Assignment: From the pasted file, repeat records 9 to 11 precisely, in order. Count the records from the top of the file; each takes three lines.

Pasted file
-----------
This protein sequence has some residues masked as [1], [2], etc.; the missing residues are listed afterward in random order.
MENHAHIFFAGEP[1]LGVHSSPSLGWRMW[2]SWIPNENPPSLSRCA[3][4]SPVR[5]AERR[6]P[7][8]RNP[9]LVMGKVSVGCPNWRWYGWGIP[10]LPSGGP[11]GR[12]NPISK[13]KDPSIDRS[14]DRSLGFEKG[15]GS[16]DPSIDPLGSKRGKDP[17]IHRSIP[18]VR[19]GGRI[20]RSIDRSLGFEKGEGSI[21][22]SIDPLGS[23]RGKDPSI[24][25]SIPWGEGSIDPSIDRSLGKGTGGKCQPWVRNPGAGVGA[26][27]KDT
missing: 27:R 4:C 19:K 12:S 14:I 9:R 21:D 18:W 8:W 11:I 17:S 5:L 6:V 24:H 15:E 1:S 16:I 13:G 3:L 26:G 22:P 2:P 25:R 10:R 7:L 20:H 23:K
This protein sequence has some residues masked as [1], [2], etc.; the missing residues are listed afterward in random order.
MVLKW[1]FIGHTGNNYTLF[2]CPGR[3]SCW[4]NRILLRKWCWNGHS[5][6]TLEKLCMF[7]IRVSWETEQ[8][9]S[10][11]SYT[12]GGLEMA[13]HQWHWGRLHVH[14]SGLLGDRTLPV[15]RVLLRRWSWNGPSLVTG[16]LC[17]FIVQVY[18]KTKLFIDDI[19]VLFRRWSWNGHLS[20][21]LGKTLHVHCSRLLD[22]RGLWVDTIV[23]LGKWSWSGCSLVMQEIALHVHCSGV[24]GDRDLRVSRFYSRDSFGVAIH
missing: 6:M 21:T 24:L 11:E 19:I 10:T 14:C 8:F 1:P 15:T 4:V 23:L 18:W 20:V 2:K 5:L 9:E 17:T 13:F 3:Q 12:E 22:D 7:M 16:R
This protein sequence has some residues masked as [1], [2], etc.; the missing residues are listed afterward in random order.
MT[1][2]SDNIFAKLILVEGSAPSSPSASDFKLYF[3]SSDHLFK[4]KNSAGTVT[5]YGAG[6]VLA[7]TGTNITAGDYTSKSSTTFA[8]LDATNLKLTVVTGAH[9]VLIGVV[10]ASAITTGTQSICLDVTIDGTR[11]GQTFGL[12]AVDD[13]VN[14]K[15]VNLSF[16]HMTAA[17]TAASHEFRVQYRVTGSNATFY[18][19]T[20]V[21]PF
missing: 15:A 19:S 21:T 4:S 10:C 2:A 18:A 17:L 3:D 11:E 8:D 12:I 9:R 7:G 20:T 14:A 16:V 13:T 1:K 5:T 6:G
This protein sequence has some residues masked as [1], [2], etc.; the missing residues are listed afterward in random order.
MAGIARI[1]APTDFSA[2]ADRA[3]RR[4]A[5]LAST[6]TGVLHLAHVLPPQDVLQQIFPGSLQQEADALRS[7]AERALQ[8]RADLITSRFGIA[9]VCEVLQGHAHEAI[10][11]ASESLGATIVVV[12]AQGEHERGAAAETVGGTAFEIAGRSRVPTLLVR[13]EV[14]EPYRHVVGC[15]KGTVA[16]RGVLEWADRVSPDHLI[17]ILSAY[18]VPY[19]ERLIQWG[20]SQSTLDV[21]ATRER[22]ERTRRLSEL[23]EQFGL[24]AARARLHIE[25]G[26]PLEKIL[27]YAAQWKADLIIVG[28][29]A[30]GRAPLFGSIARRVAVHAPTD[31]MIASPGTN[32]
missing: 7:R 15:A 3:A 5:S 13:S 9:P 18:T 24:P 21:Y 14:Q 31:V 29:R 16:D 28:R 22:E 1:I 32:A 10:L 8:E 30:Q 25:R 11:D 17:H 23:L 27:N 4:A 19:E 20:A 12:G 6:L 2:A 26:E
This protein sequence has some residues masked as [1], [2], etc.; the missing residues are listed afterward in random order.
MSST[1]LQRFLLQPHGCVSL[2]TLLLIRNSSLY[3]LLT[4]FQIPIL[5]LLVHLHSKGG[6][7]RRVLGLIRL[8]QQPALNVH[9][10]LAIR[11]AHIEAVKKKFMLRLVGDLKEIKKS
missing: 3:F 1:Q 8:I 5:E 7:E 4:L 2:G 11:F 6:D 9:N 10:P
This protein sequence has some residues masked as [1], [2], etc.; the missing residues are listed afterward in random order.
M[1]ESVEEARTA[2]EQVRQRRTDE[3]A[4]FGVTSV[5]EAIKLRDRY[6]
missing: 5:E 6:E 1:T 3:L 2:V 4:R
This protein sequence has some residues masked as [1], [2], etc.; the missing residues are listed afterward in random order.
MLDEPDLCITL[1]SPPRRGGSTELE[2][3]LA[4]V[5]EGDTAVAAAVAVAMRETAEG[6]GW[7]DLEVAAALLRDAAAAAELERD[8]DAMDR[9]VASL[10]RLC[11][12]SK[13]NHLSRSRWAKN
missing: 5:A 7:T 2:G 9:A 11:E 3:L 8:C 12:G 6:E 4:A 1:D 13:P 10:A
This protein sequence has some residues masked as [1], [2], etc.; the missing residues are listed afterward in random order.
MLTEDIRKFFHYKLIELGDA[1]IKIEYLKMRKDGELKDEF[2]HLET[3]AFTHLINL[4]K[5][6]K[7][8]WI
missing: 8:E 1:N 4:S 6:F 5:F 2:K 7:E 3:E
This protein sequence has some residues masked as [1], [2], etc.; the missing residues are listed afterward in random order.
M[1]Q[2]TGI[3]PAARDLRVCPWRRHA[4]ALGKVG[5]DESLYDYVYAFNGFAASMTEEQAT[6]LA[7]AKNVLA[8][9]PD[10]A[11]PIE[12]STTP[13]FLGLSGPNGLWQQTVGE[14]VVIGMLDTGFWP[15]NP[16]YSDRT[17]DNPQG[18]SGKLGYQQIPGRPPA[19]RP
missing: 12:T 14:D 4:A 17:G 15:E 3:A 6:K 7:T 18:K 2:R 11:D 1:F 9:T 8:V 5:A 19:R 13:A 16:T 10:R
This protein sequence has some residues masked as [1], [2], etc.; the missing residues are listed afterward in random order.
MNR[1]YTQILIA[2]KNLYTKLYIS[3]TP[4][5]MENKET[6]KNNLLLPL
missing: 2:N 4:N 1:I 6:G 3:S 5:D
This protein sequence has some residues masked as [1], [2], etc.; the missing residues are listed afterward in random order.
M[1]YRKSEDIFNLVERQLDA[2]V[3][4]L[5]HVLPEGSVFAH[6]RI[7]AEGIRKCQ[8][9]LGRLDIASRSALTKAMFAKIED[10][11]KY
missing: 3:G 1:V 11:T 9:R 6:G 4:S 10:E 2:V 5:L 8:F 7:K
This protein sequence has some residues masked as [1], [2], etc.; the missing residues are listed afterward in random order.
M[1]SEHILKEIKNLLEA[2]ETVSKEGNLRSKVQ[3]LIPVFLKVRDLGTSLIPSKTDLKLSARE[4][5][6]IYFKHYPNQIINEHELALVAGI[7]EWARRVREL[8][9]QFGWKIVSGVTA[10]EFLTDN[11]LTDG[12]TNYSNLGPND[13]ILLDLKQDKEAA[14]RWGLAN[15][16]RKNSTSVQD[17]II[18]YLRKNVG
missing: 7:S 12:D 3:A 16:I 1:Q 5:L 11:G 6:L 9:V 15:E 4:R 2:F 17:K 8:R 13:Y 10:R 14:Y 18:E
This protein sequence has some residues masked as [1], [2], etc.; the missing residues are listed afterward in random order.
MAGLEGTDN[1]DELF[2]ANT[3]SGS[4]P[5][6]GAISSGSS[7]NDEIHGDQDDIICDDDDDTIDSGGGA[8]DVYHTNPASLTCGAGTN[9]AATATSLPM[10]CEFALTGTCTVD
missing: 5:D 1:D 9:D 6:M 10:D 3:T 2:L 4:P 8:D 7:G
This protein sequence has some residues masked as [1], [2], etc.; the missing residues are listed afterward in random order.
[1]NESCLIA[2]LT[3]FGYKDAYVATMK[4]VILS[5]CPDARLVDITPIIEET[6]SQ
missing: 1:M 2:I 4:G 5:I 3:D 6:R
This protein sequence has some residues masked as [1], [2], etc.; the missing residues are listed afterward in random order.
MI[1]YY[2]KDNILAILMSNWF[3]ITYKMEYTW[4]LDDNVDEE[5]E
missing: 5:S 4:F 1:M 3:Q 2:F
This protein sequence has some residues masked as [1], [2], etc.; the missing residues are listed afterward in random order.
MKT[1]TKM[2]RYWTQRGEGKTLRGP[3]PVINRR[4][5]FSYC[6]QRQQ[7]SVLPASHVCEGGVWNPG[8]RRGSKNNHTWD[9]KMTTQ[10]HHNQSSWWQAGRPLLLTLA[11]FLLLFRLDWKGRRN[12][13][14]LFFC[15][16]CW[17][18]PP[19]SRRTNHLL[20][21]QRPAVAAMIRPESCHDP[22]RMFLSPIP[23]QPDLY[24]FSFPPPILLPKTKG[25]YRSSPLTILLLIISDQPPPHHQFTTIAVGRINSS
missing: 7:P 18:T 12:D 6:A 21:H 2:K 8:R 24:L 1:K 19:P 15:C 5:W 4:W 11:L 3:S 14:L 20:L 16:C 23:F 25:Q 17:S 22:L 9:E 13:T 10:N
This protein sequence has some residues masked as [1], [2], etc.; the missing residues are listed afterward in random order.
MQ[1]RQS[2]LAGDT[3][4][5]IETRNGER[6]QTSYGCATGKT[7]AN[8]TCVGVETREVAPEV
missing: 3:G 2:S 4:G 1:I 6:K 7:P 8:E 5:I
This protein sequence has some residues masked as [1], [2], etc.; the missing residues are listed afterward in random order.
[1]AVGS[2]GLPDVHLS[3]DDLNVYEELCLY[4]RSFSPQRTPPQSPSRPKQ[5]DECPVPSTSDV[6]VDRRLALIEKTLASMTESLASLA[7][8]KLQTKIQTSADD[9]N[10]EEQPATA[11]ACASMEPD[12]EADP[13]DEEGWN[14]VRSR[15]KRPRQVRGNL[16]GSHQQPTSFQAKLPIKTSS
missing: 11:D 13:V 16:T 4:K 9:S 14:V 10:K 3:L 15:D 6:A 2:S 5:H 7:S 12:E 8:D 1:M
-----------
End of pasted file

This protein sequence has some residues masked as [1], [2], etc.; the missing residues are listed afterward in random order.
M[1]Q[2]TGI[3]PAARDLRVCPWRRHA[4]ALGKVG[5]DESLYDYVYAFNGFAASMTEEQAT[6]LA[7]AKNVLA[8][9]PD[10]A[11]PIE[12]STTP[13]FLGLSGPNGLWQQTVGE[14]VVIGMLDTGFWP[15]NP[16]YSDRT[17]DNPQG[18]SGKLGYQQIPGRPPA[19]RP
missing: 12:T 14:D 4:A 17:G 15:E 3:A 6:K 7:T 18:K 2:R 11:D 1:F 9:T 8:V 5:A 19:R 13:A 16:T 10:R
This protein sequence has some residues masked as [1], [2], etc.; the missing residues are listed afterward in random order.
MNR[1]YTQILIA[2]KNLYTKLYIS[3]TP[4][5]MENKET[6]KNNLLLPL
missing: 2:N 4:N 1:I 6:G 3:S 5:D
This protein sequence has some residues masked as [1], [2], etc.; the missing residues are listed afterward in random order.
M[1]YRKSEDIFNLVERQLDA[2]V[3][4]L[5]HVLPEGSVFAH[6]RI[7]AEGIRKCQ[8][9]LGRLDIASRSALTKAMFAKIED[10][11]KY
missing: 3:G 1:V 11:T 9:R 6:G 4:S 10:E 2:V 5:L 8:F 7:K